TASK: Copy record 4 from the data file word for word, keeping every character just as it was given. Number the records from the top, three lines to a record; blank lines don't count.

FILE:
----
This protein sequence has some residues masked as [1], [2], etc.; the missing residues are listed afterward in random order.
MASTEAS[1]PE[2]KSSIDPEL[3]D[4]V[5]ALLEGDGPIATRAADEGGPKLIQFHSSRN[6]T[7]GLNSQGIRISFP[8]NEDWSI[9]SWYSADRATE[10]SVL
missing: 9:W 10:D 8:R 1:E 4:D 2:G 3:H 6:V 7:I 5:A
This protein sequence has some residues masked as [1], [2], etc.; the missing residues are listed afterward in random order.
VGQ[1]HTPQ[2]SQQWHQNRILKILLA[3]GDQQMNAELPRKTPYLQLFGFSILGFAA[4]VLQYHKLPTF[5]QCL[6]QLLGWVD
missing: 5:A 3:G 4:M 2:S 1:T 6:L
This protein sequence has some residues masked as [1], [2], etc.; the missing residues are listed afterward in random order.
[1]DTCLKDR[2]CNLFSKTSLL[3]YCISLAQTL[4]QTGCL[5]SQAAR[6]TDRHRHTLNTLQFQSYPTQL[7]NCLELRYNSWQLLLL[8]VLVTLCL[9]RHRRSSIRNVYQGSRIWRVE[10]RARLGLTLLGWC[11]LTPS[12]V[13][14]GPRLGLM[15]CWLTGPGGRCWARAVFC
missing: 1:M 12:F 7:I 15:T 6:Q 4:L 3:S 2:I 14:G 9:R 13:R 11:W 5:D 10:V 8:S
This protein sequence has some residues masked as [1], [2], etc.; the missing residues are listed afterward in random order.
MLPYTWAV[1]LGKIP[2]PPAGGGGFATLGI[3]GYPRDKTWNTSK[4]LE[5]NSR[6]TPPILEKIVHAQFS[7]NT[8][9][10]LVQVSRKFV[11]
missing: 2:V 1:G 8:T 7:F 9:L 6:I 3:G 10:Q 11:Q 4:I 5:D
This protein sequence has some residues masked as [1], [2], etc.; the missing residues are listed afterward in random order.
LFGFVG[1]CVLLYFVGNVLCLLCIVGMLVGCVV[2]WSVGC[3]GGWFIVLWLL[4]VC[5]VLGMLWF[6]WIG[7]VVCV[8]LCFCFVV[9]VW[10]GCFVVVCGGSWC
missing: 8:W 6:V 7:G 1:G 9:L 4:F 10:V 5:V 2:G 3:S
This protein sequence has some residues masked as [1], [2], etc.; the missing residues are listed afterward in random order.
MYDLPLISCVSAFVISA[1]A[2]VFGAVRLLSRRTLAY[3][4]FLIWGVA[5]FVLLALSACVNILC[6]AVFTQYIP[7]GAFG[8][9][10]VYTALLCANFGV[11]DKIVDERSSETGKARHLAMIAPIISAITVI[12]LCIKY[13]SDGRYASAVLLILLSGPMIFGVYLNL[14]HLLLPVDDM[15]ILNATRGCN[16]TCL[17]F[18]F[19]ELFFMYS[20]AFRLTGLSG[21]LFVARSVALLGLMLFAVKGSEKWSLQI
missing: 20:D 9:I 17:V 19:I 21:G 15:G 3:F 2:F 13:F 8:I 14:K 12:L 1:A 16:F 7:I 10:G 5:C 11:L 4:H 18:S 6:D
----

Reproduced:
This protein sequence has some residues masked as [1], [2], etc.; the missing residues are listed afterward in random order.
MLPYTWAV[1]LGKIP[2]PPAGGGGFATLGI[3]GYPRDKTWNTSK[4]LE[5]NSR[6]TPPILEKIVHAQFS[7]NT[8][9][10]LVQVSRKFV[11]
missing: 2:V 1:G 8:T 7:F 9:L 6:I 3:G 10:Q 11:Q 4:I 5:D